Global Uncertainty Drives Demand For U.S. Treasuries – Fiscal Policy

Global Uncertainty Drives Demand For U.S. Treasuries – Fiscal Policy – March 2019

The prospect of an increasing deficit has led to an increase in debt issuance by the Treasury due to an expected shortfall of tax revenue. The Treasury issues debt in order to fund the ongoing operations of the U.S. government.

Some of the recent tax measures passed by Congress are expected to reduce revenues while increasing spending, which will in turn be funded by issuing new Treasuries.

The debt management process is comprised of both the issuance of new debt and the retirement of preexisting debt. Should the Treasury issue more debt than it is retiring, there is a net increase in the amount of debt outstanding.

Over the past 18 years, the Treasury has issued an average of $505.4 billion of debt each month, while also retiring or simply paying off an average of $454.8 billion every month. This deficit has been a subject of constant political debate.

Rising interest rates may start to be a significant factor on Federal debt payments. As the Treasury issues new debt, it is doing so at a higher cost of capital (higher interest rates) than preexisting debt. Should rates rise too far too fast, then the interest payments, also known as interest expense on government debt, might start to become an unfavorable expense.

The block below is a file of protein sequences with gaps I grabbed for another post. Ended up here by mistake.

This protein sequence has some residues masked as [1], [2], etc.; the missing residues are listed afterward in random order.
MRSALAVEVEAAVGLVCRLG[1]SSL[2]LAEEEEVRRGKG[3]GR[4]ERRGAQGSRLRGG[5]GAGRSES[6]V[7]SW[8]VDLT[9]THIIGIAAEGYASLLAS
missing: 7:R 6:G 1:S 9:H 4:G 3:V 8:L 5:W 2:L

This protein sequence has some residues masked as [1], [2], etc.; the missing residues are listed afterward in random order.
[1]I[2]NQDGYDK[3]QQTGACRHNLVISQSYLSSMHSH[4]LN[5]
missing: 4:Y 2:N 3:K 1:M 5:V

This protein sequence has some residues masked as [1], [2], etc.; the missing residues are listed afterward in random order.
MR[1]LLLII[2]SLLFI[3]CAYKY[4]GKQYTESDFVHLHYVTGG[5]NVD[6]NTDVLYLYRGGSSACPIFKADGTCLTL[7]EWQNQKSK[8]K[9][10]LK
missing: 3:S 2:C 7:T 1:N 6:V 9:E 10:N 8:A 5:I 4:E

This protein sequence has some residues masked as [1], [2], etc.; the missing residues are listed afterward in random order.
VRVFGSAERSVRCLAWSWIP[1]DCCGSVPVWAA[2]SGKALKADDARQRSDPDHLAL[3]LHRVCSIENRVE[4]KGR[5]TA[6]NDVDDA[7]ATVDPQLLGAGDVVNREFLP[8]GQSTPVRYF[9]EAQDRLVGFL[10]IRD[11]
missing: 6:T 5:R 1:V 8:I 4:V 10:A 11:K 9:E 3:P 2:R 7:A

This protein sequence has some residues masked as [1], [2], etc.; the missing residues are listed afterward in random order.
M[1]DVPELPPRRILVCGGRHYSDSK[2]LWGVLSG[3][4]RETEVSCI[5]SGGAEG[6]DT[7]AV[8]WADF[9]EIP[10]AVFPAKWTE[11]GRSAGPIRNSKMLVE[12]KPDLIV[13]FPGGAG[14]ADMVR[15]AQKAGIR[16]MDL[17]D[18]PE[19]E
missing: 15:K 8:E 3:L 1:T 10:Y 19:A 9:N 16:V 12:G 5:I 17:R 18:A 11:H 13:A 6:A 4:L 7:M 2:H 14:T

A heightened supply of Treasuries follows tax cuts and increased government spending, along with growing entitlement payments and higher service costs for government debt.

The Treasury Department’s total net new issuance in 2018 amounted to $1.34 trillion, more than double the 2017 level of $550 billion. It is estimated that new debt issuance for 2019 will be $1.4 trillion, then range from $1.25 trillion to $1.4 trillion over the next four years.

Despite the increased flood of new government debt supply, demand has surprisingly kept up as an insatiable demand from abroad continues to drive investors to the liquid and transparent market of U.S. government debt.

Sources: U.S. Treasury Department

Disclaimer: The information published herein is provided for informational purposes only, and does not constitute an offer, solicitation or recommendation to sell or an offer to buy securities, investment products or investment advisory services. All information, views, opinions and estimates are subject to change or correction without notice. Nothing contained herein constitutes financial, legal, tax, or other advice. The appropriateness of an investment or strategy will depend on an investor’s circumstances and objectives. Please consult your Advisor about what is best for you.

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